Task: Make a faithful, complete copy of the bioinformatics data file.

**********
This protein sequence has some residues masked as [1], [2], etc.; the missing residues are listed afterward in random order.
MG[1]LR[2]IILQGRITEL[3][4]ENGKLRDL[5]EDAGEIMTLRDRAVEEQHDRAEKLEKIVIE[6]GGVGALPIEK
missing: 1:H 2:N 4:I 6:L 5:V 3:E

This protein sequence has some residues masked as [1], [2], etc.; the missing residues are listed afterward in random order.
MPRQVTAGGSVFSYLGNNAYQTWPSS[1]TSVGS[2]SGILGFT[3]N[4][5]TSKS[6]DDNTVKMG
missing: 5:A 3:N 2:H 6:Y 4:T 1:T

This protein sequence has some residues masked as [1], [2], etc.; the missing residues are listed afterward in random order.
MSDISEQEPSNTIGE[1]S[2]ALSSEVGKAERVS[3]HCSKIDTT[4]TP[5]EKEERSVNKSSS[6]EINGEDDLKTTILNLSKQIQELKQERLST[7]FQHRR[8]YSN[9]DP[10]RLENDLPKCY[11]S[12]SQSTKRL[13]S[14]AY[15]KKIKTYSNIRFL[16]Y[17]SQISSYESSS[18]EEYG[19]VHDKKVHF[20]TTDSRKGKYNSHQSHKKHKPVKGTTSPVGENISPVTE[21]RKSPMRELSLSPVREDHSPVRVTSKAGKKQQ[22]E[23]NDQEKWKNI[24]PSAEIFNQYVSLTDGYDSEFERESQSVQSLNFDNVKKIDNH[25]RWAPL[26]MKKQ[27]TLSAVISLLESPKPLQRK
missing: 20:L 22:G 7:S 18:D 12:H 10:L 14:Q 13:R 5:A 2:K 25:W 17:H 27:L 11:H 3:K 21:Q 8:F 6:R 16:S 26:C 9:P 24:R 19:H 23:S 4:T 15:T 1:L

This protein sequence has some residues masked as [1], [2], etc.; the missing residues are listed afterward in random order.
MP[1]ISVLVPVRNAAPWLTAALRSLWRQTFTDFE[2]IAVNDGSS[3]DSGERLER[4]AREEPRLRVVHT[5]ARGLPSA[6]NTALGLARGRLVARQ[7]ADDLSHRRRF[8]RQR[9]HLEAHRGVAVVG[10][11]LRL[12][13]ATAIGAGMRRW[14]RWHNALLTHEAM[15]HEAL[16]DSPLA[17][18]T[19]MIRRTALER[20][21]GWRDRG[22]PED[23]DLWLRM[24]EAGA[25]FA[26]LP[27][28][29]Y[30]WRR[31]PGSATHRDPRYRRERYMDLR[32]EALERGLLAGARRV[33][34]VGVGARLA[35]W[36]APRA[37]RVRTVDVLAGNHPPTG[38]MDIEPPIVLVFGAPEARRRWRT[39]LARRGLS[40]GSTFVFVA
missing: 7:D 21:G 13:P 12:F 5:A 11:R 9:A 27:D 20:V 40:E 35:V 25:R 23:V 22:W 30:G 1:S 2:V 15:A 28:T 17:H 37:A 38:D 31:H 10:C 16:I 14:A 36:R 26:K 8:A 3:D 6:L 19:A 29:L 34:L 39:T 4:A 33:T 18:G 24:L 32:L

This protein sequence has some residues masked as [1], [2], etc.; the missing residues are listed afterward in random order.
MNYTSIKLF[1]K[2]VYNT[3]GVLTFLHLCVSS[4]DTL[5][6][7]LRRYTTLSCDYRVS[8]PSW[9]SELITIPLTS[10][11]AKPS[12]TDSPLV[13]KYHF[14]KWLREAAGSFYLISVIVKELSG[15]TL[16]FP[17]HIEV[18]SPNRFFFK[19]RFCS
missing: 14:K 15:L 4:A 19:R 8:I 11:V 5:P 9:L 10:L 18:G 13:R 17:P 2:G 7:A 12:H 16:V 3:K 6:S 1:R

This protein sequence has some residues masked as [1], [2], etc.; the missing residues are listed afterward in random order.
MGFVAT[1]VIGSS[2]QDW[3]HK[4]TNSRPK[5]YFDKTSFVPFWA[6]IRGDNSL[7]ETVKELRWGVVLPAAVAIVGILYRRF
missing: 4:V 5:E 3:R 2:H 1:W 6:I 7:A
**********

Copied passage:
This protein sequence has some residues masked as [1], [2], etc.; the missing residues are listed afterward in random order.
MG[1]LR[2]IILQGRITEL[3][4]ENGKLRDL[5]EDAGEIMTLRDRAVEEQHDRAEKLEKIVIE[6]GGVGALPIEK
missing: 1:H 2:N 4:I 6:L 5:V 3:E

This protein sequence has some residues masked as [1], [2], etc.; the missing residues are listed afterward in random order.
MPRQVTAGGSVFSYLGNNAYQTWPSS[1]TSVGS[2]SGILGFT[3]N[4][5]TSKS[6]DDNTVKMG
missing: 5:A 3:N 2:H 6:Y 4:T 1:T

This protein sequence has some residues masked as [1], [2], etc.; the missing residues are listed afterward in random order.
MSDISEQEPSNTIGE[1]S[2]ALSSEVGKAERVS[3]HCSKIDTT[4]TP[5]EKEERSVNKSSS[6]EINGEDDLKTTILNLSKQIQELKQERLST[7]FQHRR[8]YSN[9]DP[10]RLENDLPKCY[11]S[12]SQSTKRL[13]S[14]AY[15]KKIKTYSNIRFL[16]Y[17]SQISSYESSS[18]EEYG[19]VHDKKVHF[20]TTDSRKGKYNSHQSHKKHKPVKGTTSPVGENISPVTE[21]RKSPMRELSLSPVREDHSPVRVTSKAGKKQQ[22]E[23]NDQEKWKNI[24]PSAEIFNQYVSLTDGYDSEFERESQSVQSLNFDNVKKIDNH[25]RWAPL[26]MKKQ[27]TLSAVISLLESPKPLQRK
missing: 20:L 22:G 7:S 18:D 12:H 10:L 14:Q 13:R 5:A 2:K 25:W 17:H 27:L 11:H 3:K 21:Q 8:F 6:R 16:S 26:C 9:P 24:R 19:H 23:S 4:T 15:T 1:L

This protein sequence has some residues masked as [1], [2], etc.; the missing residues are listed afterward in random order.
MP[1]ISVLVPVRNAAPWLTAALRSLWRQTFTDFE[2]IAVNDGSS[3]DSGERLER[4]AREEPRLRVVHT[5]ARGLPSA[6]NTALGLARGRLVARQ[7]ADDLSHRRRF[8]RQR[9]HLEAHRGVAVVG[10][11]LRL[12][13]ATAIGAGMRRW[14]RWHNALLTHEAM[15]HEAL[16]DSPLA[17][18]T[19]MIRRTALER[20][21]GWRDRG[22]PED[23]DLWLRM[24]EAGA[25]FA[26]LP[27][28][29]Y[30]WRR[31]PGSATHRDPRYRRERYMDLR[32]EALERGLLAGARRV[33][34]VGVGARLA[35]W[36]APRA[37]RVRTVDVLAGNHPPTG[38]MDIEPPIVLVFGAPEARRRWRT[39]LARRGLS[40]GSTFVFVA
missing: 7:D 21:G 13:P 12:F 5:A 11:R 9:A 27:D 20:V 40:E 35:V 25:R 23:V 22:W 30:G 1:S 2:V 15:A 28:T 17:H 37:A 38:D 31:H 10:C 16:I 14:A 36:R 26:K 8:A 3:D 6:L 19:A 29:L 34:L 39:T 4:A 33:T 18:G 24:L 32:L

This protein sequence has some residues masked as [1], [2], etc.; the missing residues are listed afterward in random order.
MNYTSIKLF[1]K[2]VYNT[3]GVLTFLHLCVSS[4]DTL[5][6][7]LRRYTTLSCDYRVS[8]PSW[9]SELITIPLTS[10][11]AKPS[12]TDSPLV[13]KYHF[14]KWLREAAGSFYLISVIVKELSG[15]TL[16]FP[17]HIEV[18]SPNRFFFK[19]RFCS
missing: 14:K 15:L 4:A 19:R 8:I 11:V 5:P 9:L 10:L 18:G 13:R 17:P 2:G 7:A 12:H 16:V 3:K 6:S 1:R

This protein sequence has some residues masked as [1], [2], etc.; the missing residues are listed afterward in random order.
MGFVAT[1]VIGSS[2]QDW[3]HK[4]TNSRPK[5]YFDKTSFVPFWA[6]IRGDNSL[7]ETVKELRWGVVLPAAVAIVGILYRRF
missing: 4:V 5:E 3:R 2:H 1:W 6:I 7:A